Landmark church burns

Foundation blocks, rolled pieces of glass (from the heat) and rubble is shown from the scene of the fire.

NAUVOO - Investigation is underway into a fire which has completely destroyed a landmark church.
Nestled in the country on the Rocky Plains at 600 County Road 330, the small, one-room Rocky Plains Church burned Wednesday night, June 9.
The wooden building, which had not been used as a church for many decades, still had pews, a pulpit and a piano within it. Some descendants of the originators of the church building were planning on repainting it when it burned. A month prior, a set of hymn books had been taken out of the church by the descendants. Now, those are all that is left of the building worth salvaging.
The destruction of the historic building is a blow to Kevin Thomas, whose grandfather helped construct the building. Thomas was at home when he was notified the church had burned. He arrived to the smoldering ruins within minutes of hearing of it.
“Everything was still in there,” he said. “The pews, the hymnbooks, everything.” What was left of the piano was the bottom metal base.
“When the (Winston County Sheriff’s Office) deputy got here with me (Wednesday night), it was dark, and there were still embers in the back. It got hot.” Thomas pointed to the leaves and pine needles on the trees surrounding the remains, which had turned brown. The last time Thomas had been to the church was the Saturday before it burned.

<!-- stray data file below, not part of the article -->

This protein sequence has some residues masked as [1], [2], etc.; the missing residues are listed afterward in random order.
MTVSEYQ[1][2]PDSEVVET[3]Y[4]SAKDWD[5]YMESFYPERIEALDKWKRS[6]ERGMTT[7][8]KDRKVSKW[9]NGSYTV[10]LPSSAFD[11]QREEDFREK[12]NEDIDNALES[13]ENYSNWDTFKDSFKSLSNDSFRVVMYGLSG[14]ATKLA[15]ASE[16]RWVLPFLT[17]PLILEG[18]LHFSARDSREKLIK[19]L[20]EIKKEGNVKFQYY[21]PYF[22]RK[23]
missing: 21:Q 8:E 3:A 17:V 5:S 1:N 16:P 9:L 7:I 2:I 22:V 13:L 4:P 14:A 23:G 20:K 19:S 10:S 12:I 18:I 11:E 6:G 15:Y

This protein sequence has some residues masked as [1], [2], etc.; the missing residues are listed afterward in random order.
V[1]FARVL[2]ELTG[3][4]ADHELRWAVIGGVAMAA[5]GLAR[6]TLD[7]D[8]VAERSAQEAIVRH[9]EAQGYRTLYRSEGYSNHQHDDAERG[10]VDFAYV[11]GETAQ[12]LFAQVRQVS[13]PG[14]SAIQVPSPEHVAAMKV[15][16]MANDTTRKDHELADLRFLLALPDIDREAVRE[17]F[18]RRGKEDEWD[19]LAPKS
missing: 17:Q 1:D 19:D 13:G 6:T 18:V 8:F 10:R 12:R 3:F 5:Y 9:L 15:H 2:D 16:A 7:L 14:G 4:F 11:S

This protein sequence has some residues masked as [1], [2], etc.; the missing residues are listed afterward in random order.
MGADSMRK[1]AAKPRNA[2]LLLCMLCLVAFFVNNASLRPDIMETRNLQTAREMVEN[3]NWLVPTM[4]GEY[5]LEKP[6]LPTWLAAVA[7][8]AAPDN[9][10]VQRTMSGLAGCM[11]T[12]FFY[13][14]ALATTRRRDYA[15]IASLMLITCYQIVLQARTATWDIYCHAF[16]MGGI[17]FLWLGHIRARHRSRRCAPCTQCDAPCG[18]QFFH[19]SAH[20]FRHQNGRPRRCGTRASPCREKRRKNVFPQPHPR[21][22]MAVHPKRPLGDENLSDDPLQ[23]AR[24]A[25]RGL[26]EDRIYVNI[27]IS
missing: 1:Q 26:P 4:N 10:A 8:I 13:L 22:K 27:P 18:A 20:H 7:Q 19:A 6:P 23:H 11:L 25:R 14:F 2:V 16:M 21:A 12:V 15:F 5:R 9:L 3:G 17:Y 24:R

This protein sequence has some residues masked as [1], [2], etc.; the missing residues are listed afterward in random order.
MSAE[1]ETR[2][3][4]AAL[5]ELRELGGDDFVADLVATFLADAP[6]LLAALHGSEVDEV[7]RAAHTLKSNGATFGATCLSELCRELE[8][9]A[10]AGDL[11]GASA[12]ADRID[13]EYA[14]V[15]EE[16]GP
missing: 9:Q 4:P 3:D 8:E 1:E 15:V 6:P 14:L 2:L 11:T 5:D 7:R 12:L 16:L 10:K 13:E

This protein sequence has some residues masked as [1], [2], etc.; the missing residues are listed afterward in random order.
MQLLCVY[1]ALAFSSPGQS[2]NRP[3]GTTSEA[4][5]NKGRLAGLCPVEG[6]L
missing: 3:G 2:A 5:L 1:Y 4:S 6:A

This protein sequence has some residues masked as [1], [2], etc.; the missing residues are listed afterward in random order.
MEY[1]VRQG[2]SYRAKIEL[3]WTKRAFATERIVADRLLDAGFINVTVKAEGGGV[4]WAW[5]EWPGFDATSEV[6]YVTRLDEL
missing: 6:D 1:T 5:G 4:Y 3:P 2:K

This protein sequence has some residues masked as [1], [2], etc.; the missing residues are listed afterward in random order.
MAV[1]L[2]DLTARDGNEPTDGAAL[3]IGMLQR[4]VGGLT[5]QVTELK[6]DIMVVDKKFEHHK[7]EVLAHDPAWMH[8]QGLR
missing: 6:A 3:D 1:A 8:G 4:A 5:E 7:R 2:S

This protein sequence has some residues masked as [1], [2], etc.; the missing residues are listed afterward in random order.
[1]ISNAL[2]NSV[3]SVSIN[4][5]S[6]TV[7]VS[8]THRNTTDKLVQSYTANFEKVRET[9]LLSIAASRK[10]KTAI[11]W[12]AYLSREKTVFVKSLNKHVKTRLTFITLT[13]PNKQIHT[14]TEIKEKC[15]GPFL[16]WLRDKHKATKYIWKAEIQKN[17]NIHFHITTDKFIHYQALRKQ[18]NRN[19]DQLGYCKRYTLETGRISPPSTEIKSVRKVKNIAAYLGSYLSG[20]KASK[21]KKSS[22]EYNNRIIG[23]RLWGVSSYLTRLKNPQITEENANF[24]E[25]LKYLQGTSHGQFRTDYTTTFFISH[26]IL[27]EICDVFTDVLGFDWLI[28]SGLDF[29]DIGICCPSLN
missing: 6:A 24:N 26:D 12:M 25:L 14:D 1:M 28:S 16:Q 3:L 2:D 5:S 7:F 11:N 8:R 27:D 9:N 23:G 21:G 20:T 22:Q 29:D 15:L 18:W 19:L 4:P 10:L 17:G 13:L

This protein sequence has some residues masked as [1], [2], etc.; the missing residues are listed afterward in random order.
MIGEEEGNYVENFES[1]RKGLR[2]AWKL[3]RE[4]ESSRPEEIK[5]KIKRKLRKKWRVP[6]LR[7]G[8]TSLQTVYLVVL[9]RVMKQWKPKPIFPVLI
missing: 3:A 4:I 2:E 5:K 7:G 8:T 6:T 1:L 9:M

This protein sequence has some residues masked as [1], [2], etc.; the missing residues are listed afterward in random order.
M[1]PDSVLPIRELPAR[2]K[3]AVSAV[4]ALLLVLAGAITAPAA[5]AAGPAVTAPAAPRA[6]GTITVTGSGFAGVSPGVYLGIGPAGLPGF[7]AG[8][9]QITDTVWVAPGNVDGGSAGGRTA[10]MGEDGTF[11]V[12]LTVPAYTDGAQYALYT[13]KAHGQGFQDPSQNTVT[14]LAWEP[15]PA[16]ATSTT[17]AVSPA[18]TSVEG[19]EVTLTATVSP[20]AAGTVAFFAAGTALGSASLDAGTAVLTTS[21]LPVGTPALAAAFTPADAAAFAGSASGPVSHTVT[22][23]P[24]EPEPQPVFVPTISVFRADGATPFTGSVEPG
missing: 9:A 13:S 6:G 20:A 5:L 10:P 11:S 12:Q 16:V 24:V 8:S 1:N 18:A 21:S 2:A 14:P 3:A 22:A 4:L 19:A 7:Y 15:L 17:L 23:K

Driving in to the cemetery area on County Road 330, the front door of the church faced west, had two windows on the back and four windows on each side. The driveway then led behind the church and looped back to the main road. The building was 16 feet in width by 26 feet in length.
According to newspaper records of the 1950s, religious services had once been held in the area, but due to the fact many people moved away, they were discontinued. Evidence of a church appears in member Elizabeth Gann's letter of dismissal from the Missionary Baptist Church of Christ at Rocky Plains dated Nov. 26, 1910. The moderator of the Clear Creek Baptist Association at that time, who signed the letter was H.L. "Dock" McCrary.
No building existed on decoration day, May 26, 1951. However, a basket dinner was held at the cemetery with singing and preaching, with several ministers planning to attend. The dinner was held at the residence of J.M. Thomas, who lived next to the cemetery.


See complete story in the Northwest Alabamian.
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